Chancellor of the Exchequer, Rishi Sunak, said money would now go to those who had applied within six working days, paying the wages of more than a million people who might otherwise have lost their jobs.
The new scheme funds 80 per cent of workers' wages, up to £2,500 a month, if they are put on leave by their employers as a result of the pandemic, and Mr Sunak said many more are expected to be "furloughed" due to the lockdown.
He added: "HMRC opened the Coronavirus Job Retention Scheme at eight o'clock this morning. As of four o'clock this afternoon, over 140,000 firms have applied and the grants they will receive will help pay the wages of more than a million people.
"A million people who if they hadn't been furloughed would have been at risk of losing their job. Firms applying today should receive their cash in six working days. HMRC will continue to provide updates on the number of people furloughed."
The Treasury has said the new system can process up to 450,000 applications an hour and employers had made 67,000 claims within half an hour of the system going live this morning.
However he refused to be drawn on the cost of the furlough scheme or whether it would be extended again. At the daily Downing Street press conference he said: "We don't have an estimate of take up yet - it's just the first day the scheme is open and I expect those numbers to continue to increase over the coming days."
On Friday, Mr Sunak announced that the wage subsidy scheme would be extended by a further month, until the end of June. The move came after the government confirmed that lockdown restrictions in the UK would continue for "at least" another three weeks.
He said it was" important to be clear" why the scheme had been introduced. "We've never seen an economic crisis like this one. Times like this demand we put aside ideology and orthodoxy, and the state turns to its immediate puropose - the protection and support of its people.
"The goal of the new schemes we've developed is to maintain as many poeple as possible in their existing jobs, to support viable businesses to stay afloat, and to protect the incomes of the self-employed to allow them to trade again, to maintain our economy's productive capacity so that we can bridge through this crisis. That is what we have done."
But he added: "This is a challenging period, we're not going to be able to save every job and business but I'm confident the measures we've put in place will allow us to come out of this and get back to normal as quickly as possible."
He said that the government had also been "sowing the seeds for the ultimate recovery" by "encouraging the businesses and jobs of the future".
He said a £500m Future Fund would be launched in May, to allow high growth companies to still access funds they need, from loans of between £125,000 and £5m whichwill see the government "match investments made by private investors on terms that protect the UK taxpayer". He said Innovate UK, the national innovation agency,was also providing £750m of grants and loans to tens of thousands of innovative firms across the UK.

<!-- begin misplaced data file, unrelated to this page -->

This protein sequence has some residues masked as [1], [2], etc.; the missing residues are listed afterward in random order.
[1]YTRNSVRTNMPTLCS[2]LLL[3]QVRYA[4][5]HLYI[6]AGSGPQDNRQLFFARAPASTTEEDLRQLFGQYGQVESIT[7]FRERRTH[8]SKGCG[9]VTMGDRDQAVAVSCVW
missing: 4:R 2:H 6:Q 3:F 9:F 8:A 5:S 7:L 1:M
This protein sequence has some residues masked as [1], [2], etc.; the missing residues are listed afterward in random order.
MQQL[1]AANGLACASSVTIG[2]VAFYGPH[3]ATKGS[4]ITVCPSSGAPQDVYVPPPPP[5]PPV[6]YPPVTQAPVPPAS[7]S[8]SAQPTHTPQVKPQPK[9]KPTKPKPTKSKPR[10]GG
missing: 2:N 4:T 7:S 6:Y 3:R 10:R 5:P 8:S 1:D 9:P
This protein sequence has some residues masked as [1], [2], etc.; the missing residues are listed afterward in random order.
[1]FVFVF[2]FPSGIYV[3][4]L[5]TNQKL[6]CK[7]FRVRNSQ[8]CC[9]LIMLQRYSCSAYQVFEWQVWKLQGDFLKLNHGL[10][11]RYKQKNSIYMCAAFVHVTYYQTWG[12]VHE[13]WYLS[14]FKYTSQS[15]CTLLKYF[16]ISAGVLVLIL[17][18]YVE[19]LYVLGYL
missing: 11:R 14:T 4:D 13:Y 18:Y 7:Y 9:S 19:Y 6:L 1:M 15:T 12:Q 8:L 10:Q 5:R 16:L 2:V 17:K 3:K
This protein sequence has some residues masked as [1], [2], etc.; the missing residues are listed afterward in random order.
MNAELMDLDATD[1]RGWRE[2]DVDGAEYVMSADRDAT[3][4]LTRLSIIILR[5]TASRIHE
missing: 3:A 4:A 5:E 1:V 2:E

Asked about extending loans scheme for small businesses he said he was not persuaded by a 100 per cent government-backed loan scheme.
"I'm not persuaded that moving to a 100% guarantee is the right thing to do," Mr Sunak said. "Some people have made some comparisons with what's going on in other countries, I think when you look at the totality of what we're doing it's more significant in scope and scale than most of those other countries.
"But if people are asking the question would that help speed up delivery of the loans then I'm very sympathetic to that and I also want to see that."
He said the latest data shows 12,000 loans have gone out to small businesses with an acceptance rate of around 80-90 per cent, and there have been 35,000 applications.
Earlier today HMRC chief executive Jim Harra told the BBC's Today programme that the government's tax arm had "scaled up" its IT system "to cope with the maximum number of claims that we could receive - there are well over two million Pay-As-You-Earn schemes and our system is big enough to handle a claim from every one of those."
He added: "The big payroll date this month is on the 30th, so employers can claim anytime today, tomorrow or on Wednesday, and there's time to get that money into their account for the 30th of April."
Mr Harra declined to predict how much the scheme would cost. Last week, the Office for Budget Responsibility estimated a price tag of £42bn, but that was before the government extended the scheme by a month.
The Chancellor also insisted the government was making improvements to ensure key workers get personal protective equipment (PPE). Mr Sunak said: "Absolutely everybody working incredibly hard on the front line deserves to have the equipment they need to do their jobs safely and we're working round the clock to make sure we can deliver on that.
"We're improving our sourcing internationally and domestically to make sure we can get the PPE we need in what is a very challenging international context.
"But people on the front line can rest assured that we're doing absolutely everything we can and straining everything we can to get the equipment they need."
He said 140,000 gowns had arrived today from Myanmar and the government was still working to end the delay of delivery of PPE from Turkey.